That being said, the upper limit of the range at 83.35 acts as an immediate resistance level for the pair. The continuation of the uptrend could lead to the recovery to 83.47, the highest level so far this year. A decisive breakout would expose the round 84.00 level.
On the other hand, the initial support level for USD/INR lies near the September 12 low at 82.80. If sellers push prices below that level, the next contention to watch is the August 11 low at 82.60, followed by the August 24 low at 82.37.
Indian Rupee FAQ
What are the key factors driving the Indian Rupee?
The Indian Rupee (INR) is one of the currencies most sensitive to external factors. The price of crude oil (the country relies heavily on imported oil), the value of the US Dollar (most trade is done in US dollars), and the level of foreign investment are all influential factors. The Reserve Bank of India’s (RBI) direct intervention in the foreign exchange markets to keep the exchange rate stable as well as the level of interest rates set by the RBI are other important factors influencing the Rupee. .
How do the decisions of the Reserve Bank of India affect the Indian Rupee?
The Reserve Bank of India (RBI) actively intervenes in foreign exchange markets to maintain a stable exchange rate and help facilitate trade. Furthermore, the RBI tries to keep the inflation rate at its target of 4% by adjusting interest rates. Higher interest rates tend to strengthen the Rupee. This is due to the role of the “carry trade”, in which investors borrow in countries with lower interest rates to park their money in countries that offer relatively higher interest rates and profit from the difference.
What macroeconomic factors influence the value of the Indian Rupee?
Macroeconomic factors that influence the value of the Rupee include inflation, interest rates, economic growth rate (GDP), trade balance and foreign investment inflows. A higher growth rate can lead to more investment abroad, increasing demand for the Rupee. A less negative trade balance will eventually lead to a stronger Rupee. Higher interest rates, especially real rates (interest rates minus inflation) are also positive for the Rupee. A risk environment can lead to higher inflows of foreign direct and indirect investment (FDI and FII), which also benefit the Rupee.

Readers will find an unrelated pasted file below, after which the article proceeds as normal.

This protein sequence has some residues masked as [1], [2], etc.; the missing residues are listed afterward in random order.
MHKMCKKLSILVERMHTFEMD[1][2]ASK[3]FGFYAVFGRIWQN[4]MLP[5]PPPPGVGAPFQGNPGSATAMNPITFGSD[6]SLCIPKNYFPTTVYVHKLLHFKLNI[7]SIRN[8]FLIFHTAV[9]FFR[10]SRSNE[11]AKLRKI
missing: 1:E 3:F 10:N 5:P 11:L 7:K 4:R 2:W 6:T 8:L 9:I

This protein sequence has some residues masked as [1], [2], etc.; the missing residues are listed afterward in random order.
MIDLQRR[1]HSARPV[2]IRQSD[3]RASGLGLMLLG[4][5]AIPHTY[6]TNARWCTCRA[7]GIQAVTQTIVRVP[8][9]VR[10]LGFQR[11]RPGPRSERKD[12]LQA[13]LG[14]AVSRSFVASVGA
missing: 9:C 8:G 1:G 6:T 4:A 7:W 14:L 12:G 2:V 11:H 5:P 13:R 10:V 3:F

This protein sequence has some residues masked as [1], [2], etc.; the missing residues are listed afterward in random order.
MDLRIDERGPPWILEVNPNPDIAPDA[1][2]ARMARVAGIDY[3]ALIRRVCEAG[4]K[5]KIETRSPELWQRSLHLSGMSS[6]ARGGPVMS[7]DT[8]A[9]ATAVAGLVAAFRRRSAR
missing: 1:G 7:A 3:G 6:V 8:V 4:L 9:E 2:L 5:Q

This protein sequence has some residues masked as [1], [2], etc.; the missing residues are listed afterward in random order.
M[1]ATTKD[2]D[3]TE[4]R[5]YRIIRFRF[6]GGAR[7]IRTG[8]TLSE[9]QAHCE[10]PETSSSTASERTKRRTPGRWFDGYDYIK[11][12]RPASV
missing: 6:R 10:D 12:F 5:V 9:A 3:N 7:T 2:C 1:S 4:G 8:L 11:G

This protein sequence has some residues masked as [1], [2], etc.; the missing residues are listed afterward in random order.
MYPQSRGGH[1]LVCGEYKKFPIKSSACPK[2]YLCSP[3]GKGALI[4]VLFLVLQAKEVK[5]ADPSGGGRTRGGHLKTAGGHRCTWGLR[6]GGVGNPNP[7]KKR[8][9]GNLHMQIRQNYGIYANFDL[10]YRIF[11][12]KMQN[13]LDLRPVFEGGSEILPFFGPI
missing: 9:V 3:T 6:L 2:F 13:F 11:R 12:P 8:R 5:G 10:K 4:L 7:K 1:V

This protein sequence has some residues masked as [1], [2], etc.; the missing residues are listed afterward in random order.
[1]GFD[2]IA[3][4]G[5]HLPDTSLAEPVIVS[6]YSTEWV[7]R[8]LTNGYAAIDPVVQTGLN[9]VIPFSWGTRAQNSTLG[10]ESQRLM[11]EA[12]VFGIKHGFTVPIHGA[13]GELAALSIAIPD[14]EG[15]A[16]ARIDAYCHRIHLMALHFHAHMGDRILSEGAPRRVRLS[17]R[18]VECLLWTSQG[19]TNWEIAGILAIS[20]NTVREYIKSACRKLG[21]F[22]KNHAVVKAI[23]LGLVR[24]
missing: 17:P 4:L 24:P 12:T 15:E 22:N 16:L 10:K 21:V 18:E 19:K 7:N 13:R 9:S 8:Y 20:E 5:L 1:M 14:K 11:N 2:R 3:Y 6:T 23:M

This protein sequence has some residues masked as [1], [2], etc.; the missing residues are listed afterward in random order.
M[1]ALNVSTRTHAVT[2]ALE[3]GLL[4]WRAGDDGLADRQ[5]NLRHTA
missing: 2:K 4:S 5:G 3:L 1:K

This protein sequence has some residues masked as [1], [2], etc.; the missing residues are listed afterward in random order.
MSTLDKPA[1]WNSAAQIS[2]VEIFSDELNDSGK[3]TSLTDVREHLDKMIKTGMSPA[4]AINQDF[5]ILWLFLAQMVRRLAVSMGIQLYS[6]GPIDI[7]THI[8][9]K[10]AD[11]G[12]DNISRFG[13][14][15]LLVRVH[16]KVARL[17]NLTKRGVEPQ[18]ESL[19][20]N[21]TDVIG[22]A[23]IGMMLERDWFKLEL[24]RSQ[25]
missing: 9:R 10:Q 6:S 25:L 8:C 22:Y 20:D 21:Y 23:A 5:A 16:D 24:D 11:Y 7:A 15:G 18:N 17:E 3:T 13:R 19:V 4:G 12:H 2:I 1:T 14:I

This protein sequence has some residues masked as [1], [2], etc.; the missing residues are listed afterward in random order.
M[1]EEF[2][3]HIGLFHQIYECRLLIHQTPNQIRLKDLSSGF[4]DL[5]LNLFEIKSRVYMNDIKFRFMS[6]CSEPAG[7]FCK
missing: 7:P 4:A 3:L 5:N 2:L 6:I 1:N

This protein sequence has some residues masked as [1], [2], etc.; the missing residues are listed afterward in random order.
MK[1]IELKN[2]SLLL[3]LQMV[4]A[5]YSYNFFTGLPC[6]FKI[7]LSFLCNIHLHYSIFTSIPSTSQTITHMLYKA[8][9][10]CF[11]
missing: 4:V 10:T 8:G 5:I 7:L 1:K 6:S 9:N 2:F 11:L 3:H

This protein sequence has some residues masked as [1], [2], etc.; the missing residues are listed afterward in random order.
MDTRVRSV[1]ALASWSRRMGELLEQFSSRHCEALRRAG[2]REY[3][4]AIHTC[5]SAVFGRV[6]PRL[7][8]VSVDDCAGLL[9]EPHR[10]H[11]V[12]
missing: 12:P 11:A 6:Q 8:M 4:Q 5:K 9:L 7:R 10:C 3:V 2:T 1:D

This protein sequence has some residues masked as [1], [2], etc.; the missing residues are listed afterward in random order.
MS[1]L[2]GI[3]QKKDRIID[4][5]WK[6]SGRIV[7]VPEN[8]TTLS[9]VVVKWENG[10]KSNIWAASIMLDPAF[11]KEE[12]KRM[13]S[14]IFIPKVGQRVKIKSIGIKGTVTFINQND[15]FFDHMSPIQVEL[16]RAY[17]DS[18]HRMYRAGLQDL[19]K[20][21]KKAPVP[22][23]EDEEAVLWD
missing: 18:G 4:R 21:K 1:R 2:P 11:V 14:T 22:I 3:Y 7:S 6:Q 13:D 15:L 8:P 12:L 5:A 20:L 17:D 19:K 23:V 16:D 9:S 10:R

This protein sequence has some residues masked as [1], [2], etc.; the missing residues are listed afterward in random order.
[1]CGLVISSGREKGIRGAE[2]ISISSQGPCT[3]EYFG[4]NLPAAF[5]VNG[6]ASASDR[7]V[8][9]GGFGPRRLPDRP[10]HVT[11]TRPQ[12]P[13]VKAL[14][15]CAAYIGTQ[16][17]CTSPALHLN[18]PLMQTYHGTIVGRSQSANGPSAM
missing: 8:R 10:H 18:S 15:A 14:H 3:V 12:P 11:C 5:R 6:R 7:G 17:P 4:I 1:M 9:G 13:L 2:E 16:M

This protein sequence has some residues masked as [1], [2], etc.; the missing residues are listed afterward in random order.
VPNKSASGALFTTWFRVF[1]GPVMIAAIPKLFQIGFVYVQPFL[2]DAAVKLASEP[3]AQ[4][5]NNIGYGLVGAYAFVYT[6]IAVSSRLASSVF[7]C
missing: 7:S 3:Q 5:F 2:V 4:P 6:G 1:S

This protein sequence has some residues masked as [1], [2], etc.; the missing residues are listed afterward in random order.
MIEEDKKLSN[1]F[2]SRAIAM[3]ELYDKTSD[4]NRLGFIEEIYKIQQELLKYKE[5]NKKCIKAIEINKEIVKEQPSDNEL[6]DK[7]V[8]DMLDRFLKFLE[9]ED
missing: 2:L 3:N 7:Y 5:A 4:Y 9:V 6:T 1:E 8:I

How does inflation affect the Indian Rupee?
Higher inflation, particularly if it is comparatively higher than other countries, is generally negative for the currency as it reflects a devaluation through excess supply. Inflation also increases the cost of exports, leading to more rupees being sold to buy foreign imports, which is negative for the Indian Rupee. At the same time, higher inflation usually leads the Reserve Bank of India (RBI) to raise interest rates and this can be positive for the Rupee, due to increased demand from international investors. The opposite effect applies to lower inflation.
Source: Fx Street
I am Joshua Winder, a senior-level journalist and editor at World Stock Market. I specialize in covering news related to the stock market and economic trends. With more than 8 years of experience in this field, I have become an expert in financial reporting.